From the NZ Craft Beer TV journal entry, 30/1/11:
I was pretty excited about the next brewery we were about to visit. I’d heard a lot about Tracy Banner over the recent years and was lucky enough to have tried some of the Sprig and Fern Brewery range on a previous visit to Nelson. Back then, the beers had really impressed me and with Tracy’s brewing pedigree and the joy she seemingly had when we chatted to her about making beer, it was easy to see why. Originally from Liverpool, Tracy has spent close to three decades brewing beer, so definitely knows her stuff!
The Sprig and Fern range is diverse, running from berry and apple ciders through to porters, IPAs, and ginger lagers. Tracy proudly told us that they have a range of 18 products and have never run out of any. That’s a mean feat for any brewery, especially a craft brewery the size of this. A testament to her brewery management skills.
We were short of time, as we always seem to be on this trip, so quickly went through a couple of her recent award winning brews. Tasman Lager was first up and Luke and I were blown away by this superbly crafted 6.5% lager. Hops dominated the nose, hints of Nelson Sauvin and Riwaka in all of their passionfruity, tropical goodness. The balance in the mouth was exquisite, the hop bitterness and alcohol/malt sweetness accompaniment was definitely one that would help you tap into your inner air guitar. This was beyond drinkable and easily one of the better lagers of the trip.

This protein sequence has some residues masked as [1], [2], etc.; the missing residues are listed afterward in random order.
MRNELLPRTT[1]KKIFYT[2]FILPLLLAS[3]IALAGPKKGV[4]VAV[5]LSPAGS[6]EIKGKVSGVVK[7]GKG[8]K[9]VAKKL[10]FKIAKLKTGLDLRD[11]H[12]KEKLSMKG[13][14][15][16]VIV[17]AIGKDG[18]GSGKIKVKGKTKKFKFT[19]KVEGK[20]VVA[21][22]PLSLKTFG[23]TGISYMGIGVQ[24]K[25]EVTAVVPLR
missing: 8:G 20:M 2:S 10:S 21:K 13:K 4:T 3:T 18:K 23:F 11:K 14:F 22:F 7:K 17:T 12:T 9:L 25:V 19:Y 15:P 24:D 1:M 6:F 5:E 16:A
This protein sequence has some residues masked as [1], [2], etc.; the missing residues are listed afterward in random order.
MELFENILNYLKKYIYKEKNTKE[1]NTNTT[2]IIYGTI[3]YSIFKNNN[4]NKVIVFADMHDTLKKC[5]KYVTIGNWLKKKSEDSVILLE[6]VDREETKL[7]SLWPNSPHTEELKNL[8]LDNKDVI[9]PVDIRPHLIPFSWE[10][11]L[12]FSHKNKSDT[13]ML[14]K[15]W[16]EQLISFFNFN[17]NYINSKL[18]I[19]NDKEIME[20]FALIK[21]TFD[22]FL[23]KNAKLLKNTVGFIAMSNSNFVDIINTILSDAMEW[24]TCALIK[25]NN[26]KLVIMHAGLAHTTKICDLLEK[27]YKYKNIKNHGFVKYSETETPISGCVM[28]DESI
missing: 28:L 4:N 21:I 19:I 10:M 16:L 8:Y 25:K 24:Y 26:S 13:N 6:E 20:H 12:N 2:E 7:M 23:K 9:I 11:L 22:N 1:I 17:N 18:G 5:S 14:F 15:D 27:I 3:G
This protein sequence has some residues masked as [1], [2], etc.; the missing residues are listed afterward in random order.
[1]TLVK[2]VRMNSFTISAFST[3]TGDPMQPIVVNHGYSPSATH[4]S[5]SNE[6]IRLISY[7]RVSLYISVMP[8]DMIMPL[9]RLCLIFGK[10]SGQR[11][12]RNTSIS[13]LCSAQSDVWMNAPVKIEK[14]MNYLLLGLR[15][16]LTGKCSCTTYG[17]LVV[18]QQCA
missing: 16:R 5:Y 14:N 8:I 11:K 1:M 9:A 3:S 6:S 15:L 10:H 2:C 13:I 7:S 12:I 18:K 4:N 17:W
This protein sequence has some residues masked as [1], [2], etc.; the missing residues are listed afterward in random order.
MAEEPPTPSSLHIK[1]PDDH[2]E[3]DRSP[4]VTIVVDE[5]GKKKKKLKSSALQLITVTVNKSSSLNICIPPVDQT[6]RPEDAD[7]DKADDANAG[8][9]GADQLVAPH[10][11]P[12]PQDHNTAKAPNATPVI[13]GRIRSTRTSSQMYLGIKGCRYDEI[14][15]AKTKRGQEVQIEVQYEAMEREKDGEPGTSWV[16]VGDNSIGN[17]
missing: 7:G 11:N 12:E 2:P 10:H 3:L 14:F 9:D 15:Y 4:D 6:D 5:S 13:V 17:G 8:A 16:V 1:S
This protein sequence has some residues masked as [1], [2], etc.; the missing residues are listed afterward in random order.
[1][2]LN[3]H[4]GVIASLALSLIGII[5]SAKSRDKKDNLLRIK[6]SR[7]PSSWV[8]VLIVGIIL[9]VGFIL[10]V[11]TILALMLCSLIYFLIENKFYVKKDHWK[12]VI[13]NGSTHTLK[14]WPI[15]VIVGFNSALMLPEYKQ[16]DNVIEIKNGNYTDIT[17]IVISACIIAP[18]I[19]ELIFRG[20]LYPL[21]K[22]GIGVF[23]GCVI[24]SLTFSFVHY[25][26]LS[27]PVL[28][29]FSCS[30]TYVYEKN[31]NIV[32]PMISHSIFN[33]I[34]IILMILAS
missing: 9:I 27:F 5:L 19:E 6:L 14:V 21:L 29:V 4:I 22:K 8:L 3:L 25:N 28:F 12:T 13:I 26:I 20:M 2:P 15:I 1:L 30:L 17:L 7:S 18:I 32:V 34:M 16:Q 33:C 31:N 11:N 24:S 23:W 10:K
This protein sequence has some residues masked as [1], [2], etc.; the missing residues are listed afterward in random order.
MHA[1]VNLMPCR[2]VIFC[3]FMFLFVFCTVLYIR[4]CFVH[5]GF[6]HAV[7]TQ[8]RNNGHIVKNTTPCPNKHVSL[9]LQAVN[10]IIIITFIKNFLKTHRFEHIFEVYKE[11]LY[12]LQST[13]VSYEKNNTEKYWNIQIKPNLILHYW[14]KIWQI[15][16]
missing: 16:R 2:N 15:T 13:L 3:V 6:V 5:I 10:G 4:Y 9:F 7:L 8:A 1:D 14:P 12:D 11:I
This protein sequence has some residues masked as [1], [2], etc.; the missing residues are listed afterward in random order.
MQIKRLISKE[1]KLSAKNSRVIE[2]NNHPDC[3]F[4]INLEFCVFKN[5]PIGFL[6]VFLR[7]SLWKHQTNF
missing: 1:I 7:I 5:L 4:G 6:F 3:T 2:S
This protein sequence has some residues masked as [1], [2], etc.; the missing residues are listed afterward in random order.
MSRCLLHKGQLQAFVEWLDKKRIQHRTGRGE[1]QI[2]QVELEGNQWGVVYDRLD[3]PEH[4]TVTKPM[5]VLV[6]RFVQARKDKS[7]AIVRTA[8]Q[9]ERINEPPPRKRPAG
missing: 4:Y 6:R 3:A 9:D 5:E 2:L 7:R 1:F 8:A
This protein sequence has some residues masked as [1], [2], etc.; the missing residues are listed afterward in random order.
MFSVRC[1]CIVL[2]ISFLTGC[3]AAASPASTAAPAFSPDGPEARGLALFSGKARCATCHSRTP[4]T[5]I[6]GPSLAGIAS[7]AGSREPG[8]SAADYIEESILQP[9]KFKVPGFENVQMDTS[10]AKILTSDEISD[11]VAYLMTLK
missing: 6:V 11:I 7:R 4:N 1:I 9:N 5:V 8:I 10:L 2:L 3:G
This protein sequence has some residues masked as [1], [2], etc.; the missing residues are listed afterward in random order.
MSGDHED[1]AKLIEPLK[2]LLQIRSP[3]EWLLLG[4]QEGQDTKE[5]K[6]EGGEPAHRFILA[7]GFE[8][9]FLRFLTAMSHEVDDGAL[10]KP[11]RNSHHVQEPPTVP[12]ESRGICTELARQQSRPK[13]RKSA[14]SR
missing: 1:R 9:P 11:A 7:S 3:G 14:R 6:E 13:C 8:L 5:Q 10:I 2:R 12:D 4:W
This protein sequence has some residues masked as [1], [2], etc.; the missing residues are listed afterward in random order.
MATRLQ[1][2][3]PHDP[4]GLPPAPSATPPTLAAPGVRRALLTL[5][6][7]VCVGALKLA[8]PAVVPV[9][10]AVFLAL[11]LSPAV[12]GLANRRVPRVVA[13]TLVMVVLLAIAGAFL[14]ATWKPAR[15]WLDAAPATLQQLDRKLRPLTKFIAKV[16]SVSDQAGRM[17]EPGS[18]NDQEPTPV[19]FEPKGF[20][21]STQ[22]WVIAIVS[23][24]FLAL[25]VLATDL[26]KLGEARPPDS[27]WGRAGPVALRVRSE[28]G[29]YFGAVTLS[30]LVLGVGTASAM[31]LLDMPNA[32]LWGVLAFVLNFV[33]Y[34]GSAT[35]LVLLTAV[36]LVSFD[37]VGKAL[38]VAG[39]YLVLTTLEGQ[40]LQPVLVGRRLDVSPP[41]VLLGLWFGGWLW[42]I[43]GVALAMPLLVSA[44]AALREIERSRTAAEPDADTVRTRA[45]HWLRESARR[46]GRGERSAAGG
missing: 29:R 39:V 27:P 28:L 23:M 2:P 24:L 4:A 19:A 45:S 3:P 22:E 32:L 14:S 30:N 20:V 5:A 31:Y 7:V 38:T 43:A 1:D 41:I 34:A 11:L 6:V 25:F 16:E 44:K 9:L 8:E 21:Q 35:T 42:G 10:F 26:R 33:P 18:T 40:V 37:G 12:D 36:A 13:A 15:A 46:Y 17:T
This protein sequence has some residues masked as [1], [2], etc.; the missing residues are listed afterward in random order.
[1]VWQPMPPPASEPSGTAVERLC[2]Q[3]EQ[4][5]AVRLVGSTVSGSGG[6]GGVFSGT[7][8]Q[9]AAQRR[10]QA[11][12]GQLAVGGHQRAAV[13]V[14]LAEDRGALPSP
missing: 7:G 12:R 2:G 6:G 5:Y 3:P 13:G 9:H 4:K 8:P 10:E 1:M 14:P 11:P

We went dark and tried the Scotch Ale next. This rich mahogany brew had big caramel characters and a lovely, clean malt sweetness. Again, at 6.5% it was tough to find any big alcohol notes, making this a pleasure to drink and better than any Scotch Ales I have tasted whilst living in the UK. It was the next beer though that I had been dreaming about for almost a year. The Sprig and Fern Doppelbock was one of the standout beers of my trip back to NZ in February 2010 and I was stoked to find out that it wasn’t just a seasonal release, but a regular brew. At 8%, the promise of flavour is instantly apparent. A rich, cereal malty aroma comes from the nose and once the dark liquid hits the tastebuds, the mixture of caramelised malts comes alive with hints of dark fruity malt and alcohol sweetness combining to create a smooth, silky taste sensation. I love this beer. It’s great to see the sparkle of excitement in Tracy’s eyes as I tell her how awesome it is. She’s proud of what her team has achieved and it’s great of her to bring that to our attention. She doesn’t ever talk of her beers, she talks of her team’s beers. I think this is something we forgot about at times when it comes to brewing. It’s not just one person that makes a beer, but a bunch of them. It’s awesome that Tracy reminds us of this.